A tunnel vision of diversity
Minister’s plan to hire more women
THE state’s first female roads minister wants to build up the number of women at the male-dominated Roads and Maritime Services.
Melinda Pavey has set an ambitious target to create a 50-50 workforce by 2025, a bold goal the minister said she would give “a redhot go”.
“We want that balance in the workforce to create the best tunnels and the best infrastructure that we can have,” Ms Pavey said. “This is a great place to work, to have a lifestyle and to raise a good family.”
Nearly one-third of the 6300 workers at the RMS are women, while only 29 per cent hold senior positions.
But, despite Ms Pavey’s tunnel vision for gender equality, she ruled out making a formal quota.
“In terms of the quota, we have to recognise that we have to respect the taxpayer first and foremost and we don’t want to be in a situation where we have a restricted quota put on us that actually limits our ability to get the job done,” she said.
NSW is experiencing an unprecedented roads boom with major projects including WestConnex and NorthConnex helping drive a jobs bonanza.
The state government is also preparing to build the Western Harbour Tunnel and Beaches Link, the F6 extension in southern Sydney and a new road network to Western Sydney Airport at Badgerys Creek.
RMS People and Culture director Trudi Mares said the agency was also driving a new recruitment program to ensure women represented 50 per cent of road workers in regional NSW.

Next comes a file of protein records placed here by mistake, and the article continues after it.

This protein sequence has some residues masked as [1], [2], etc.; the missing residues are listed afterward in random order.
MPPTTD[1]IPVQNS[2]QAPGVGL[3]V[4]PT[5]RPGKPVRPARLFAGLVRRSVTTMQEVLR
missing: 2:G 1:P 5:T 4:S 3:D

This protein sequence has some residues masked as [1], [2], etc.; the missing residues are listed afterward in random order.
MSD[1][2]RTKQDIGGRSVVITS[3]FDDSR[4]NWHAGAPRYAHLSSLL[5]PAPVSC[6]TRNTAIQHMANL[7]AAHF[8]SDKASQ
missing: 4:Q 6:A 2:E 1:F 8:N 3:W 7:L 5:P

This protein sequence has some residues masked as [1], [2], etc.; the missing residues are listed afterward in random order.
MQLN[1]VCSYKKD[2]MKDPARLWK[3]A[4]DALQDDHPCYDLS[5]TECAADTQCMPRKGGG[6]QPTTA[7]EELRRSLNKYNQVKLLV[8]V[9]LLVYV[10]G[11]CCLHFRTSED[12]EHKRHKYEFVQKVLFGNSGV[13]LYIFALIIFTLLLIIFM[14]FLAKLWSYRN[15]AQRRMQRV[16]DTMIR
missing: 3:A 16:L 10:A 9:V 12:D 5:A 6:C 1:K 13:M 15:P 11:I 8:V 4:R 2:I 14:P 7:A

“A particular focus over the next year is on women in non-traditional roles and developing partnerships with vocational institutions and through our entry level talent pro- grams to bring women into these non-traditional roles,” she said.
RMS senior project manager and engineer Yvonne Bowles, who works on the Pacific Highway upgrade in northern NSW, said the female workforce would be bolstered by targeting teenage girls at high school. “You need to get in early so that they actually choose engineering as a subject and they know that it’s possible,” she said.
“I go to work for the fact we’re saving lives by building upgrades — I like the major projects.”
WestConnex project engineer Susana Jimenez, one of only five women on the team, said working on road projects bucked stereotypes. “It’s planning, it’s working in teams and it’s communication as well — women are great at that,” she said.
“It’s a career that anyone can do, male or female.”
Roads workers Yvonne Bowles, Susana Jimenez, Kirsty Booth and Monika Holdenberg with Roads Minister Melinda Pavey. Picture: Sam Ruttyn